German Marshall Fund

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Group.png German Marshall Fund  
(Front?Powerbase Sourcewatch WebsiteRdf-entity.pngRdf-icon.png
MottoStrengthening Transatlantic Cooperation
Headquarters1744 R Street NW
LeaderGerman Marshall Fund/President
TypePublic Policy Think Tank and Grantmaking Institution
Sponsored byDemocracy Fund, Norway/Ministry of Foreign Affairs, Smith Richardson Foundation
SubpageGerman Marshall Fund/President
Membership• Guido Goldman
• Meghan O'Sullivan
• Marc Leland
• Calvin M. Dooley
• Marc Grossman
• David Ignatius
• Nike Irvin
• Craig Kennedy
• Scott Klug
• Roman Martinez IV
• Richard Powers
• J. Thomas Presby
• John A. Ross
• Barbara Shailor
• Jenonne Walker
• Leah Zell Wanger
• J. Robinson West
• Suzanne H. Woolsey
• Mark Allegrini
• William P. Bohlen
• Clive Brady
• Nathaniel Breeding
• Jennifer L. Brown
• Maia Comeau
• Asha Davis
• Elisabeth Decker
• Larry Diamond
• Karen Donfried
• Kristina Field
• Andrew Fishbein
• Mike Geiger
• John K. Glenn
• Delancey Gustin
• Dodie Jones
• Erin Jones
• Cathleen Kelly
• Thomas Kleine-Brockhoff
• Dakota Korth
• Ulrike Leis
• Robert G. Liberatore
• Nicola Lightner
• Kristin Luber
• Oliver Mains
• Erin Molnar
• Anna Murphy
• Jan Neutze
• Michael O'Brien
• William Peard
• Courtney Phillips-Youman
• Ellen Pope
• Debra Ricks
• Brent Riddle
• Emily Robichaux
• Gwen Roby
• Nicole Sallee Surber
• Jeremiah Schatt
• Chesley Simpson
• Shannon Skupas
• Randall Soderquist
• Tisha Spriggs-Pugh
• Neil Sumilas
• Stephen Szabo
• Peter Van Praagh
• Jonathan White
• James Williams
• Matthew Wojtkun
• Elizabeth Woods
• Guido Zucconi
• Constanze Stelzenmüller
• Kirsten Engelsma
• Lisa Henschel
• Thorsten Klassen
• Heike MacKerron
• Ursula Soyez
• Peter Sparding
• Alexander Thamm
• Tom Wassmann
• Tanja Wunderlich
• Astrid Ziebarth
• Pavol Demeš
• Joerg Forbrig
• Helena Mudrikova
• Ingrid Némethová
• Edouard de Tinguy
• Natalie La Balme
• Ronald D. Asmus
• Michal Baranowski
• Elizabeth Boswell Rega
• Christina Elvers
• Mark Fischer
• Joe Guinan
• Corinna Hörst
• Antje Knorr
• Iveta Kruma
• Bruno Lete
• Trees Robijns
• Beatrice Ryckbost
• Shirley Salzman
• Andrew Small
• Ivan Vejvoda
• Mary Kate Boughton
• Gordana Delić-Petrović
• Pavlina Filipova
• Jovan Jovanović
• Dane Koruga
• Suzana Marković
• Filip Vojvodić-Medić
• Ceylan Akman
• Petek Arpaozu
• Alina Inayeh
• Ana-Maria Aelenei
• Mark Cunningham
• Anemari-Helen Necsulescu
• Tiko Ninua
• Jörg Himmelreich
• Matthias Naß
• Jim Kolbe
• John B. Richardson
• Ali Aslan
• Rosa Balfour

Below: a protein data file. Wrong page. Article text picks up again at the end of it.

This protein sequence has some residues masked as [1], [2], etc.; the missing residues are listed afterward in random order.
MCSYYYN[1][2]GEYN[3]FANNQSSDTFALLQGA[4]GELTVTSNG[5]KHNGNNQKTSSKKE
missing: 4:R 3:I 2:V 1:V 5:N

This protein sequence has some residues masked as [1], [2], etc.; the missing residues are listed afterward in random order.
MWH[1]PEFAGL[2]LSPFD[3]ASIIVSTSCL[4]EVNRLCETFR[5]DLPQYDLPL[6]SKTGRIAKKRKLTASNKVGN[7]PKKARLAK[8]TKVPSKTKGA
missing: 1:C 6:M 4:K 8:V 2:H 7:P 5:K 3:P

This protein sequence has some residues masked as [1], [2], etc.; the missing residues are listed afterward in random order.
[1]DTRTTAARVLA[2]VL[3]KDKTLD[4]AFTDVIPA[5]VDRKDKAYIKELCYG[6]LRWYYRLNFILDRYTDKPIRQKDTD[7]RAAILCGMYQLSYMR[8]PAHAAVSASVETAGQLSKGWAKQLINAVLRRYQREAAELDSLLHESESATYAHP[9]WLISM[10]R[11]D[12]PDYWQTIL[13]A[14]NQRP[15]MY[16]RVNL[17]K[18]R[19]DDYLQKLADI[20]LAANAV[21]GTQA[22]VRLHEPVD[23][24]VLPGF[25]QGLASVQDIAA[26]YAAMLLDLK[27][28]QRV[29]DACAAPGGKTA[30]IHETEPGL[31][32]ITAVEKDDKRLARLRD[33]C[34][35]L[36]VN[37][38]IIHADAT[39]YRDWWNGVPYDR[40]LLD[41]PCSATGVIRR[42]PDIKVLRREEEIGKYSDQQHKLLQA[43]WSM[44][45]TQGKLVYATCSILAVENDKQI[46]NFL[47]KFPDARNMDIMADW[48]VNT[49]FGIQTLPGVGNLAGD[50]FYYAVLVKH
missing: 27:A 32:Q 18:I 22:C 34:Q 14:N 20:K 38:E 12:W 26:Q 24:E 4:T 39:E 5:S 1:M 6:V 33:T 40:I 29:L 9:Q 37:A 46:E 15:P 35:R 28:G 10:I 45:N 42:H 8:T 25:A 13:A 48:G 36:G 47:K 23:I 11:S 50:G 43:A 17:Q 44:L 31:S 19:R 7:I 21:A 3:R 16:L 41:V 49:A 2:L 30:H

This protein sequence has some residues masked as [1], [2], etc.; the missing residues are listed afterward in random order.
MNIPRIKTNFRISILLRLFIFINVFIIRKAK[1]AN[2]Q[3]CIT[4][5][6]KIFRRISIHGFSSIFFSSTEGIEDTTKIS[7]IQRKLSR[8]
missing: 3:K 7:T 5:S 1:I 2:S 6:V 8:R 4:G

• Steven Bosacker
• Kristina Kausch
• Joshua Kirschenbaum
• Karen Kornbluh
• Ian Lesser
• Yascha Mounk
• Jan Techau
• Eckart Würzner
• Vin Weber
• Heidi Tworek
• Aviv Ovadya
• Clint Watts
• Muddassar Ahmed
• Emiliano Alessandri
• Timothy Garton Ash
• Mustafa Aydin
• Rosa Balfour
• Michal Baranowski
• Jeff Bergner
• Laura Basagni
• Brittany Beaulieu
• Lora Berg
• J.M. Berger
• Kristine Berzina
• James D. Bindenagel
• Jessica Bither
• Nicolas Bouchet
• Peter Chase
• Derek Chollet
• Zack Cooper
• Susan Corke
• Kevin Cottrell
• Dario Cristiani
• Sudha David-Wilp
• Alexandra de Hoop Scheffer
• Elandre Dedrick
• Gordana Delić
• Pavol Demeš
• Hannes Ebert
• Julie Fernandes
• Joerg Forbrig
• Aaron Friedberg
• John Gans
• Geraldine Ide Gardner
• Anthony Gardner
• Oliver Gnad
• Ellen P. Goodman
• Lindsay Gorman
• Maria Elena Gutierrez
• Daniel Hegedüs
• Douglas Hengel
• Jennifer Hillman
• Corinna Horst
• Zachary M. Hosford
• Rod Hunter
• Alina Inayeh
• Len Ishmael
• Jackson Janes
• Markus Kaim
• Jonathan D. Katz
• Kristina Kausch
• Steven Keil
• Adnan Kifayat
• Michael Kimmage
• Gene Kimmelman
• David J. Kramer
• Thomas Kleine-Brockhoff
• Nad’a Kovalcikova
• David Levine
• Richard Lui
• Bruno Lété
• Michael Mazza
• Reta Jo Lewis
• William McIlhenny
• Ryan Meilak
• Garima Mohan
• Susan Ness
• Zhikica Pagovski
• Jonas Parello-Plesner
• Romain Paris
• Randianina Peccoud
• Minxin Pei
• Martin Quencez
• David L. Roll
• Michal Romanowski
• Laura Rosenberger
• Josh Rudolph
• David Salvo
• Bret Schafer
• Matthew Schrader
• Michel Servoz
• Hemal Shah
• Arun K. Singh
• Julie Smith
• Ulrich Speck
• Bruce Stokes
• Isaac Stone Fish
• Bart M.J. Szewczyk
• Kadri Tastan
• Rachel Tausendfreund
• Mischa Thompson
• Conrad Tribble
• Clara Tsao
• Ozgur Unluhisarcikli
• Filip Vojvodic-Medic
• Daniel J. Weitzner
• Guillaume Xavier-Bender
• Radmila Šekerinska
• Steven E Sokol
• Christoph von Marschall
• Fabrizio Tassinari
• Michael McFaul
• Wolfgang Ischinger
• John Allen
• Catherine Ashton
• Thierry Déau
• Sławomir Dębski
• Henrik Enderlein
• Michael Froman
• Will Hurd
• Miroslav Lajčák